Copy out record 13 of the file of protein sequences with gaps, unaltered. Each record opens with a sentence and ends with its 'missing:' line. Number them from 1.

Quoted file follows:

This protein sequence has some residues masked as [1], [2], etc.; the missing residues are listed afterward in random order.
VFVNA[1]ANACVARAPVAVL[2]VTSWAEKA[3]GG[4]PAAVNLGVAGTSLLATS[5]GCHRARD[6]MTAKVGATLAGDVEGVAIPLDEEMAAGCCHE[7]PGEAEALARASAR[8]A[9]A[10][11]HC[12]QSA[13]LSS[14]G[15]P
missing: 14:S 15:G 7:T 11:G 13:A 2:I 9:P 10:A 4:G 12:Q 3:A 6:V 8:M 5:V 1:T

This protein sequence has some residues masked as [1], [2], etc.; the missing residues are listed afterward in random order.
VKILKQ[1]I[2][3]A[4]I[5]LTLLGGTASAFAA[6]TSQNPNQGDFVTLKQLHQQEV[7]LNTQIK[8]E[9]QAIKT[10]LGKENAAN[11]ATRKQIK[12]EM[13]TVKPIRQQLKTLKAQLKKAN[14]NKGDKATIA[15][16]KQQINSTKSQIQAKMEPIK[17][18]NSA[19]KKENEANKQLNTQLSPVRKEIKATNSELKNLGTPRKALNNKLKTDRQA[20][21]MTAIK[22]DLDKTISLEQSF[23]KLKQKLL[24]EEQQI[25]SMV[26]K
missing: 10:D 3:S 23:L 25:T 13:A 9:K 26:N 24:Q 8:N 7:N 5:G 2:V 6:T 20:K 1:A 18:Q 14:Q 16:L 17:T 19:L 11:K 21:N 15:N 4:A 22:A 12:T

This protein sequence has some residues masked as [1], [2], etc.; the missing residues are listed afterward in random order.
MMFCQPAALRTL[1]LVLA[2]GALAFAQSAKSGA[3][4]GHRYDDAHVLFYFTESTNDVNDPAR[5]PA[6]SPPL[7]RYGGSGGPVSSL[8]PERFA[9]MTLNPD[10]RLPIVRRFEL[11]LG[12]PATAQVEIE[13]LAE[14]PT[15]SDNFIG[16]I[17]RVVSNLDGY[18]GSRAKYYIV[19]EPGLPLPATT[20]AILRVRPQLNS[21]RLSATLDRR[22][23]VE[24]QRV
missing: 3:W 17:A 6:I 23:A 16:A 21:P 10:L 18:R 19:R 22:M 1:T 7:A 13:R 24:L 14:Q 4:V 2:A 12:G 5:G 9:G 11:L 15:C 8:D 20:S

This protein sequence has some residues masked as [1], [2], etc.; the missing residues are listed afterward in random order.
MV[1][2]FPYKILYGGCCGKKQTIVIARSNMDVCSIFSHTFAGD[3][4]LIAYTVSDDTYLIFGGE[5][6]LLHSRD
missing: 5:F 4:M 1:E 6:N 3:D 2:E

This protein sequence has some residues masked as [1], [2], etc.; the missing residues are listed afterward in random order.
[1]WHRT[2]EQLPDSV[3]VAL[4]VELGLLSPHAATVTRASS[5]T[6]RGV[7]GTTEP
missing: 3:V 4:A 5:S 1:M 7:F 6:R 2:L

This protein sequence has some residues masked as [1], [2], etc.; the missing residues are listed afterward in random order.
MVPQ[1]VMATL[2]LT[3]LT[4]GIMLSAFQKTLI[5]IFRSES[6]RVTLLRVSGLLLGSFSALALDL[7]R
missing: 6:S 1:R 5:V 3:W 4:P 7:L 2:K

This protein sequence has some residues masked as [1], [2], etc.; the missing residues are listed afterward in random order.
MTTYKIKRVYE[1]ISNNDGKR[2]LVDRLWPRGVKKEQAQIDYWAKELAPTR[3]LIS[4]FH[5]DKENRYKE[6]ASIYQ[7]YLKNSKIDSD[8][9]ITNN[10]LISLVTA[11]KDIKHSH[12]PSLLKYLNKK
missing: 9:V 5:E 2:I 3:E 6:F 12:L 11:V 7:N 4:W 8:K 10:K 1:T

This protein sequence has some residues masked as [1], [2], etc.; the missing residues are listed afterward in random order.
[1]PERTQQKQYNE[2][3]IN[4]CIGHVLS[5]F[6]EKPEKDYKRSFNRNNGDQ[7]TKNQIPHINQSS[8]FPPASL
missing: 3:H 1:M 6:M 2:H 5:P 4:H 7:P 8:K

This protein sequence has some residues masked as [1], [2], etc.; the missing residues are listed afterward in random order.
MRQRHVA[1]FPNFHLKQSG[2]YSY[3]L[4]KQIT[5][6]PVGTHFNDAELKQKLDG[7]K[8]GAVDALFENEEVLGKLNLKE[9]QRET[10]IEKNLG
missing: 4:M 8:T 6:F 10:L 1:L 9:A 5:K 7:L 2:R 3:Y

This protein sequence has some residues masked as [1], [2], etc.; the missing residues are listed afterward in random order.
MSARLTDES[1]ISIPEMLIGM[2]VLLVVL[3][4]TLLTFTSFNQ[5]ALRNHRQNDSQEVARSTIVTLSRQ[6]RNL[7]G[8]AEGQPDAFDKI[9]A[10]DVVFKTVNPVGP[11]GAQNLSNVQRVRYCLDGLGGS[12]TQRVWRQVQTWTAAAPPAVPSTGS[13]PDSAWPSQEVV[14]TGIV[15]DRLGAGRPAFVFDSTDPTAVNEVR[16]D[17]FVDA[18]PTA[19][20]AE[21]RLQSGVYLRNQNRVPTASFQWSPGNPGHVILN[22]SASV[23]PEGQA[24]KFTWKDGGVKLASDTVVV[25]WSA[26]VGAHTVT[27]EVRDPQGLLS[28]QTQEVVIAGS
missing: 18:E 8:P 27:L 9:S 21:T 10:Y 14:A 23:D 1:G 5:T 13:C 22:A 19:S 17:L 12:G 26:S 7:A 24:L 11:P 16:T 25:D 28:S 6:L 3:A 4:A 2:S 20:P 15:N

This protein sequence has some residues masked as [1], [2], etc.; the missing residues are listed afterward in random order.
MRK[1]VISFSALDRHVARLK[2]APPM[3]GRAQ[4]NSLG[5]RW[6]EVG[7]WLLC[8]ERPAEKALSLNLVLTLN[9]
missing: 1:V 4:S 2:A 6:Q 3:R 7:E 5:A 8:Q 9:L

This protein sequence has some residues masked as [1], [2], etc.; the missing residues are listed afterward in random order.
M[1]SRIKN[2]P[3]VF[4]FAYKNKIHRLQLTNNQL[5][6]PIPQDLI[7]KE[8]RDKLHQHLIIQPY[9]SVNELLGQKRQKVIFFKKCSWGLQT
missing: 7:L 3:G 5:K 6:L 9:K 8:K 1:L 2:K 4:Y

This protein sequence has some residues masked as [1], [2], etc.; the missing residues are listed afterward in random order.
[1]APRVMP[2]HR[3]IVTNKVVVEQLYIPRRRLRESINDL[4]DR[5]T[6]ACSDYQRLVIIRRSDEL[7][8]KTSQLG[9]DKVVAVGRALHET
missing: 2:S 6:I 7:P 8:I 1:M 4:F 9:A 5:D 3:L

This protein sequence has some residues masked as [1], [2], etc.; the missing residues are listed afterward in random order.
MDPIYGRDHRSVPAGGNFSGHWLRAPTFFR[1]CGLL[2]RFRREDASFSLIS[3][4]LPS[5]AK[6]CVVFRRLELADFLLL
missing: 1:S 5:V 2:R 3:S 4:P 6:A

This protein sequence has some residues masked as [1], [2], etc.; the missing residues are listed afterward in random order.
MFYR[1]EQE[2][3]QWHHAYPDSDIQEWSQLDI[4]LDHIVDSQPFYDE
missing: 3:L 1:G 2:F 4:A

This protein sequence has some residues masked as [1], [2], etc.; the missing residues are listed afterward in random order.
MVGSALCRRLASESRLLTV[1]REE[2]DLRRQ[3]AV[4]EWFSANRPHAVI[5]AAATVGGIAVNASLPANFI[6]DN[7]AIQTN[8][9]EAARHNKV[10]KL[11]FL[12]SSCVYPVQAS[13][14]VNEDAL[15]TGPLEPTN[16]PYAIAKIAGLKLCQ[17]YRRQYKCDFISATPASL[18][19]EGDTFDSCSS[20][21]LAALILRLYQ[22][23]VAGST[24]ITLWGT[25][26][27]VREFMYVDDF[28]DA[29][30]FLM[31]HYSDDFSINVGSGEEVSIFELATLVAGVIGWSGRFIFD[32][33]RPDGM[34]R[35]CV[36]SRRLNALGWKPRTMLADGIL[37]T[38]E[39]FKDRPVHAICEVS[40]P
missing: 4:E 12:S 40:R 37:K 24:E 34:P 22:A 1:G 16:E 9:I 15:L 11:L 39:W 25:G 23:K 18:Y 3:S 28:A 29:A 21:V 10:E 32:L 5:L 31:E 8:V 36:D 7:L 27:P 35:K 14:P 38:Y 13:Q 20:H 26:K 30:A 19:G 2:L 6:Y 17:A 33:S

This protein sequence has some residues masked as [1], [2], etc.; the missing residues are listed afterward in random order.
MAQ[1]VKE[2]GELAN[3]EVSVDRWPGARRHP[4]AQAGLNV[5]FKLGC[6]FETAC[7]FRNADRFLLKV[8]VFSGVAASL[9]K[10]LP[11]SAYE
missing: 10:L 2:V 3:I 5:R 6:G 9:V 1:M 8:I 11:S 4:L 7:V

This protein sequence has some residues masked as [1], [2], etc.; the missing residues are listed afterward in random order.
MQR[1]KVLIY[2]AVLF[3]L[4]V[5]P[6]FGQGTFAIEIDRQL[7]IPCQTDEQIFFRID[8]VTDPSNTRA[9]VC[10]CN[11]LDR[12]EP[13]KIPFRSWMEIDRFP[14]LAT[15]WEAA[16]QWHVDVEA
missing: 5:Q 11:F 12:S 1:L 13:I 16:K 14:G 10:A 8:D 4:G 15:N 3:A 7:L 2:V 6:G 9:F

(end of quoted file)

This protein sequence has some residues masked as [1], [2], etc.; the missing residues are listed afterward in random order.
[1]APRVMP[2]HR[3]IVTNKVVVEQLYIPRRRLRESINDL[4]DR[5]T[6]ACSDYQRLVIIRRSDEL[7][8]KTSQLG[9]DKVVAVGRALHET
missing: 2:S 6:I 7:P 8:I 1:M 4:F 9:A 5:D 3:L